This Earth Day, Lets Defend Earth’s Defenders

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This Earth Day, Lets Defend Earth’s Defenders

'This Earth Day – as the world’s governments celebrate the signing of the Paris Agreement and commit, on paper, to at least slow the rate of planetary climate crisis – let’s begin to turn this brutal and painful loss for the world, into a bittersweet triumph.' (Photo: UMWomen/flickr/cc)

April 22, 2016 marks the 46th Earth Day – the one day each year when all of us are encouraged to recognize our fragile planet and find ways to live a little lighter on the land.  It is beyond platitude to say that every day should be Earth Day -- but it is a good day to recognize that, throughout much of the world, where people depend directly on lands, rivers, forests and soils, defending the environment is not a luxury; it is a necessity of survival.

In many places, basic human dignity often requires those who live closest to the land to fight, openly, to protect it. And, increasingly the bold actions of those on the frontlines of environmental protection lead them to be marginalized, criminalized, and even killed. Such was the case with Honduran environmental and indigenous rights activist Berta Cáceres, who was killed early last month.

"As in Berta’s case, most governments do little to investigate the attacks on land defenders, and the multinational interests involved are almost never held accountable."

Almost 7 weeks have passed since Berta’s murder, and the Honduran government has no answers. Much like the more than 100 environmental activists that have been killed there since 2010, her case is unlikely to be solved. In 2014, the country’s impunity rate was a shameful 96% according to Honduran NGO, Alliance for Peace and Justice. Yet, leaders claim the situation is improving and the murder rate is dropping. That’s what former Foreign Minister Arturo Corrales told a group of NGOs assembled recently in Washington. A few days later he resigned his post after being linked to the murders of several police officials when he was security minister.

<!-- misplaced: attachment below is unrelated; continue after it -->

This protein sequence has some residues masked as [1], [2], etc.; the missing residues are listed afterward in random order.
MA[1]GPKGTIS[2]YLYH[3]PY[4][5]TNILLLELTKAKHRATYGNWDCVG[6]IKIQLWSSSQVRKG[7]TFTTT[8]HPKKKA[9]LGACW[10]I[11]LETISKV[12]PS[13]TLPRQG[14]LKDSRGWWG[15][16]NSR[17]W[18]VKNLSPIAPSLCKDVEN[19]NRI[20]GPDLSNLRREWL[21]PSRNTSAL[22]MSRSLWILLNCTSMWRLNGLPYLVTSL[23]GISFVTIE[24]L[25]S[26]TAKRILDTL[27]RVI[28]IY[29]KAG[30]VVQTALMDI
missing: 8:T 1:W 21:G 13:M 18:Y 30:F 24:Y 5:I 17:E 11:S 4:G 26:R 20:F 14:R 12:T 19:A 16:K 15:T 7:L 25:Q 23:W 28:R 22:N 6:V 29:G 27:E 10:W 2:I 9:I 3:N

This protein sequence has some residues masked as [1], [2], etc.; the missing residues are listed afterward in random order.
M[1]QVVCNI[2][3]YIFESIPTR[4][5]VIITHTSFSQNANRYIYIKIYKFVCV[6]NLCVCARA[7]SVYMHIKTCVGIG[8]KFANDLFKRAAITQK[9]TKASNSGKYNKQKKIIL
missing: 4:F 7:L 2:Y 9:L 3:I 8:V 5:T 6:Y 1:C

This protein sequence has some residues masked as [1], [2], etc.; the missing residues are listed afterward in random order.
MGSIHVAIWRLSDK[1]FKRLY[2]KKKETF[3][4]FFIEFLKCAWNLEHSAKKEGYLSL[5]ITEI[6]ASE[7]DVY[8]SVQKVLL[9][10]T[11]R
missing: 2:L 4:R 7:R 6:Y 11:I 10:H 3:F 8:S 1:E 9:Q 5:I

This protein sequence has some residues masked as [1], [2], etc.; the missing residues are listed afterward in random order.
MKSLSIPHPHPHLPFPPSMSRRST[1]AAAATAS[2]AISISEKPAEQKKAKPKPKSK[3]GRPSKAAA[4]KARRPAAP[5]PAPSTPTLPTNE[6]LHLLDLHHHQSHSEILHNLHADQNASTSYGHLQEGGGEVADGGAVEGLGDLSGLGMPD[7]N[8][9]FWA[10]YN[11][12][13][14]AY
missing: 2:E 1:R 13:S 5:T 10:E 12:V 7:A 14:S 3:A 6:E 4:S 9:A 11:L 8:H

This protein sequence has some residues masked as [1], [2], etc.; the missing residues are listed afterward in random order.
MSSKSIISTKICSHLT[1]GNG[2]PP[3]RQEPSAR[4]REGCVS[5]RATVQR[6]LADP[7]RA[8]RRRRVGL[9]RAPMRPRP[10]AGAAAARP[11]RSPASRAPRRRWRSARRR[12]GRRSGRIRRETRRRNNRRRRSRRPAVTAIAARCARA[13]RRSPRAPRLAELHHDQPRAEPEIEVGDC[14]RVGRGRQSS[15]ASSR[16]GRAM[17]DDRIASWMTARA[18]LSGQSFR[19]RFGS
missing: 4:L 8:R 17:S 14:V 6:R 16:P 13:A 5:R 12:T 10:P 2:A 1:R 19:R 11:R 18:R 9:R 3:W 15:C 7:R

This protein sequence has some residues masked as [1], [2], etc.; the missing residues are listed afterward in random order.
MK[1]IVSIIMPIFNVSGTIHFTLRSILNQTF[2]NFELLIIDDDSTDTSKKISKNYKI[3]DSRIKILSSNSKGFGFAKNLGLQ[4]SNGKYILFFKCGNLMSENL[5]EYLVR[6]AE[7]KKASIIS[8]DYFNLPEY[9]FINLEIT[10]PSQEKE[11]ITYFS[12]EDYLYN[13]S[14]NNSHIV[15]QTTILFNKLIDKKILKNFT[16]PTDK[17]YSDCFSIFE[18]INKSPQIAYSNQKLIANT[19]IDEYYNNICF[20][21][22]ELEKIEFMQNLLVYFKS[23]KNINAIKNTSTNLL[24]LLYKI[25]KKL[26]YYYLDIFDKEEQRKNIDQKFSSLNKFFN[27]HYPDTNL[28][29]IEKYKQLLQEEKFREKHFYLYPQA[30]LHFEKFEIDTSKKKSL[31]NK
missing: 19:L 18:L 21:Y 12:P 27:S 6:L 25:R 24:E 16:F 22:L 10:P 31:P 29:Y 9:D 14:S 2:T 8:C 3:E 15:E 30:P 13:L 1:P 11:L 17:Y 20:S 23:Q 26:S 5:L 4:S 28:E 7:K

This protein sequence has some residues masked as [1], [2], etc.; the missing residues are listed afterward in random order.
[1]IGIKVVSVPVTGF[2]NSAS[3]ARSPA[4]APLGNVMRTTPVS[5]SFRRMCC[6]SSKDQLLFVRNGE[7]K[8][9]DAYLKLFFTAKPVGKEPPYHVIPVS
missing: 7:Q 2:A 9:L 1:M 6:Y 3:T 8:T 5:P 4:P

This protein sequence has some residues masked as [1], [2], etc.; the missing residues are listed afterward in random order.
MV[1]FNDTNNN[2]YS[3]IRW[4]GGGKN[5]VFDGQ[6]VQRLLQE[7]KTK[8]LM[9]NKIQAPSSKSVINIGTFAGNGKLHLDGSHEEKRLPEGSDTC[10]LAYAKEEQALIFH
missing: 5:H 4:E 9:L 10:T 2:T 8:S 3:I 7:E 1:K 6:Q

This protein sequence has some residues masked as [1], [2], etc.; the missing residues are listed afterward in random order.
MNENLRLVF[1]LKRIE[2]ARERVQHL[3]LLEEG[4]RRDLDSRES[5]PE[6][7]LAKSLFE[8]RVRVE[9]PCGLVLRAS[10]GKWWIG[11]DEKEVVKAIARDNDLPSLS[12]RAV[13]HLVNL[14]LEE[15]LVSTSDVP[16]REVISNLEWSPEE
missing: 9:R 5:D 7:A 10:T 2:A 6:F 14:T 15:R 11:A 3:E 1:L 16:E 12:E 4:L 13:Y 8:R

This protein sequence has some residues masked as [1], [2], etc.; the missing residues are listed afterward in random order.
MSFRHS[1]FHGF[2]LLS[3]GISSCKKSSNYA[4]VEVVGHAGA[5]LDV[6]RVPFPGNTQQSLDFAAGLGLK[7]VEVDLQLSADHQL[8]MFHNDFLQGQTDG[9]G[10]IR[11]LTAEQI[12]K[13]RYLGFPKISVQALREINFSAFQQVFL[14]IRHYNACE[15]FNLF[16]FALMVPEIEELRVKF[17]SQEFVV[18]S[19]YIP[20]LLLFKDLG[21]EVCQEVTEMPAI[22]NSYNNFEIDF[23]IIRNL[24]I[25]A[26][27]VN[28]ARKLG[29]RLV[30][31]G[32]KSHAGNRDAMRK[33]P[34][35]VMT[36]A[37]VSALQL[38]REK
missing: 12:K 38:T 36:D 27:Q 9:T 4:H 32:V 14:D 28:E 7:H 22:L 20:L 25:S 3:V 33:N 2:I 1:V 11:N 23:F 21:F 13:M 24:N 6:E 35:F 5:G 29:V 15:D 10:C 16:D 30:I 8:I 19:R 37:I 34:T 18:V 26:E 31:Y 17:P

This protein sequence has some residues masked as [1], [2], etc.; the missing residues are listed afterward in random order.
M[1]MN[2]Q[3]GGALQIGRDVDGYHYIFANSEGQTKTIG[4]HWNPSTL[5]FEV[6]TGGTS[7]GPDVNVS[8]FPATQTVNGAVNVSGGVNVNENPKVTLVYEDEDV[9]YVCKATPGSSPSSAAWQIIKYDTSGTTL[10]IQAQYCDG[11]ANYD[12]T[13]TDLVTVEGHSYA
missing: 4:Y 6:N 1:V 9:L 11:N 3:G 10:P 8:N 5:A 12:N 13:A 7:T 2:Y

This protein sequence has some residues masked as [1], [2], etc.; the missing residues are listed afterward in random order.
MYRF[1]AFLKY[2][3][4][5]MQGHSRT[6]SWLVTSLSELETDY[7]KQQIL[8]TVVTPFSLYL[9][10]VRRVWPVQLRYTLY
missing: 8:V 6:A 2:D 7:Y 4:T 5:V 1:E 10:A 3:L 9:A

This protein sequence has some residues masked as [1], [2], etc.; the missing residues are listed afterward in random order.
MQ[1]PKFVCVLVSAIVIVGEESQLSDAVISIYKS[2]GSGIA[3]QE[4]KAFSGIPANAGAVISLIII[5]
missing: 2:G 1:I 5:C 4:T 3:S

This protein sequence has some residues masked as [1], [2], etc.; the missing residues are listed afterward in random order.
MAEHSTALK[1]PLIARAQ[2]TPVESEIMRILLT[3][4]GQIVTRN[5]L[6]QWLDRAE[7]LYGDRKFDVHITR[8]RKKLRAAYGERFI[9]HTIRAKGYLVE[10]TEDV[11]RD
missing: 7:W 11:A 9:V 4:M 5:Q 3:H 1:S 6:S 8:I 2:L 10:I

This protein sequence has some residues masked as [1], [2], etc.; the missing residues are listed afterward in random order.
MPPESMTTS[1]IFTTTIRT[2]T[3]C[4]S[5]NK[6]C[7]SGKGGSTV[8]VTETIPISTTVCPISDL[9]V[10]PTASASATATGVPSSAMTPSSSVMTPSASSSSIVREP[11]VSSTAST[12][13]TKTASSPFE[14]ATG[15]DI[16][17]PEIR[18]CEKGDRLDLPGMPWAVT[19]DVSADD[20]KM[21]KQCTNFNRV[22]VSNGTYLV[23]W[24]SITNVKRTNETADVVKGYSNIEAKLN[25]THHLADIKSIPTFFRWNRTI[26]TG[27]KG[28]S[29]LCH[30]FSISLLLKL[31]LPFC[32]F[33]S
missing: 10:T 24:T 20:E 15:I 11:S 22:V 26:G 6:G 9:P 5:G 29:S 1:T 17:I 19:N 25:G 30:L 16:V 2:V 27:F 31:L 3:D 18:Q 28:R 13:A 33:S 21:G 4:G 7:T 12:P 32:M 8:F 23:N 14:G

Berta had her life threatened at least 33 times since 2013. Many of the threats came directly from people affiliated with the construction of the Agua Zarca dam – a hydroelectric project being built to power the nation’s growing mining sector. Yet the government never investigated the threats before her assassination, and didn’t bother to search the dam owners’ offices – DESA – until after 11 days had passed, on March 13th. When they did, they confiscated a cache of weapons.

All of this fits a pattern of criminal persecution of environmental and human rights defenders around the world: Indra Pelani, a young Indonesian who advocated for the rights of tenant farmers was killed in February 2015 while traveling to a rice harvest festival in Sumatra; Rigoberto Lima Choc, a Q’eq’chi Mayan activist, was killed last September after denouncing massive spill of toxic waste pollution in Guatemala’s Peten region; Edwin Chota and three other indigenous Asheninka activists were killed in Peru in 2014 for vocally opposing illegal logging in the Amazon.